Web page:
I think it should be corrected, otherwise it can be misleading and the equation providing may seem general whereas it is in fact a very special case (because here is expressed with respect to the conjugate of the filter coefficients...)

Ivilo (talk) 13:22, 15 October 2009 (UTC)

Step Size Factor[edit]

would anyone address the Step Size (μ) limitations?
One must pay attention to define the Step Size clearly.
I wish I could do it, yet I struggle to understand the contradictions about it from different sources. --Royi A (talk) 15:13, 30 December 2009 (UTC)

I added a section about mean stability and convergence. I omitted the proof, as it would clutter the page significantly, and anyone can look it up in the references. There should also be a section about mean square performance (specifically, one should be informed that the steady state mean square error increases monotonically with increasing ), maybe I'll add something later. BTW, this is my first edit on Wikipedia - does anyone know why the math looks different in the different equations, although the tags are identical? Can I do something about that? It looks weird that a greek letter is italic in one place and plain in another. (talk) 05:54, 18 May 2010 (UTC)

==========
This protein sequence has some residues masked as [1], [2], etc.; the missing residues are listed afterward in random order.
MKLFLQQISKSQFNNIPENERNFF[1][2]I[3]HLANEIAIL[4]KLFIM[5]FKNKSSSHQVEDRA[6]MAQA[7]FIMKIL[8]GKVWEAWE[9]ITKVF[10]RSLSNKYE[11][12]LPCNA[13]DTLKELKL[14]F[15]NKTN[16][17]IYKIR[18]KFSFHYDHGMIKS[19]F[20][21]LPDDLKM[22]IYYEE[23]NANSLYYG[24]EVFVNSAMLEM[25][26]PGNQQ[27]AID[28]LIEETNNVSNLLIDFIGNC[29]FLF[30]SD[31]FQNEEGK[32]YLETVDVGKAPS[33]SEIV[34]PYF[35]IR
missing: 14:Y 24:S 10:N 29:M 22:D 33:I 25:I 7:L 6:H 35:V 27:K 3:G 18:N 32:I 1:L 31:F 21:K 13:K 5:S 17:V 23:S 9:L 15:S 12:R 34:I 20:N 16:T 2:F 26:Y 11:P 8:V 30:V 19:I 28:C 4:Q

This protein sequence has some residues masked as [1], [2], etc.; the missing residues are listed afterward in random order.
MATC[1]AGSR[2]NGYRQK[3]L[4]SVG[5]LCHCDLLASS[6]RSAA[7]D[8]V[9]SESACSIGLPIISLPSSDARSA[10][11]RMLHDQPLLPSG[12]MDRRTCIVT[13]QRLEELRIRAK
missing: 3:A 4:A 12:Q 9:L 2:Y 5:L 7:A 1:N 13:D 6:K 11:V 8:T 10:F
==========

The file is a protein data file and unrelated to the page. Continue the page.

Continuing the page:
Relationship to the least squares filter section needs work[edit]

I've been trying to make sense of the equation:

I cannot relate it to anything in the article or figures. is defined nowhere. X and y are casually referred to as "input matrix" and "output vector". Does "output vector" mean the entire history of the output? It says X is a matrix, but the input to me looks like a vector. From what is written, I gather that the "least squares filter" is something different from the Wiener filter. I have three books on adaptive filtering, including Widrow's and none of them mention a "least squares filter". There is no "least squares filter" article. The LMS algorithm converges under certain conditions to the Wiener filter solution. I propose to delete this equation and all mention of "least squares filter." Discussion of the LMS algorithm vs the Wiener filter covers the issue. Constant314 (talk) 04:38, 20 November 2016 (UTC)